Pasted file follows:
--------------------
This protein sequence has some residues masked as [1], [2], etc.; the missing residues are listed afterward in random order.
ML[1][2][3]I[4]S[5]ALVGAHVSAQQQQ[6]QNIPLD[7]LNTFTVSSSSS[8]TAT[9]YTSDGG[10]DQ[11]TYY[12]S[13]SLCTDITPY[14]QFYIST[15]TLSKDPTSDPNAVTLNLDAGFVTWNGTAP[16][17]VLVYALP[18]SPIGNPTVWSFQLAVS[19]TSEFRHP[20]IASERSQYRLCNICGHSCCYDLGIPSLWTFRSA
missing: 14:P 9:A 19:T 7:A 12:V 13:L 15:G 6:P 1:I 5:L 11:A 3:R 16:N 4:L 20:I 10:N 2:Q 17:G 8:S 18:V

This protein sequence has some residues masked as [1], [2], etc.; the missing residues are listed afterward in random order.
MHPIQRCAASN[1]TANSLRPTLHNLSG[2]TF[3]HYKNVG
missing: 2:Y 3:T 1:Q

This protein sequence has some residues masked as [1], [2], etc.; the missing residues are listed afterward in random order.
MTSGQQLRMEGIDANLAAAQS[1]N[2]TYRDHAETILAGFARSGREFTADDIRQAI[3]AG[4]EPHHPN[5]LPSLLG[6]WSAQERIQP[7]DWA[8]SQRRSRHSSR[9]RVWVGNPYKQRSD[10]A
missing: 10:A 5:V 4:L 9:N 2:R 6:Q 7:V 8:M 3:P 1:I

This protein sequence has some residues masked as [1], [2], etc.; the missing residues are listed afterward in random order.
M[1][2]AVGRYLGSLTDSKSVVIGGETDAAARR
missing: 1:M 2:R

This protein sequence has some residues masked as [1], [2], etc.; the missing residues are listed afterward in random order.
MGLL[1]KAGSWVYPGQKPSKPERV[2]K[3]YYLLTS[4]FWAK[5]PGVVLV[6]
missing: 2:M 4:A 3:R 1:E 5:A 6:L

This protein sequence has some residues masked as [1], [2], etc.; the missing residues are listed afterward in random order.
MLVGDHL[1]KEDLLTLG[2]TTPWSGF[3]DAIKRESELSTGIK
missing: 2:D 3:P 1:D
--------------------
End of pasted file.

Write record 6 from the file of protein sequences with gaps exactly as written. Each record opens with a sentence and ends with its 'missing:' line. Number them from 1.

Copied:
This protein sequence has some residues masked as [1], [2], etc.; the missing residues are listed afterward in random order.
MLVGDHL[1]KEDLLTLG[2]TTPWSGF[3]DAIKRESELSTGIK
missing: 2:D 3:P 1:D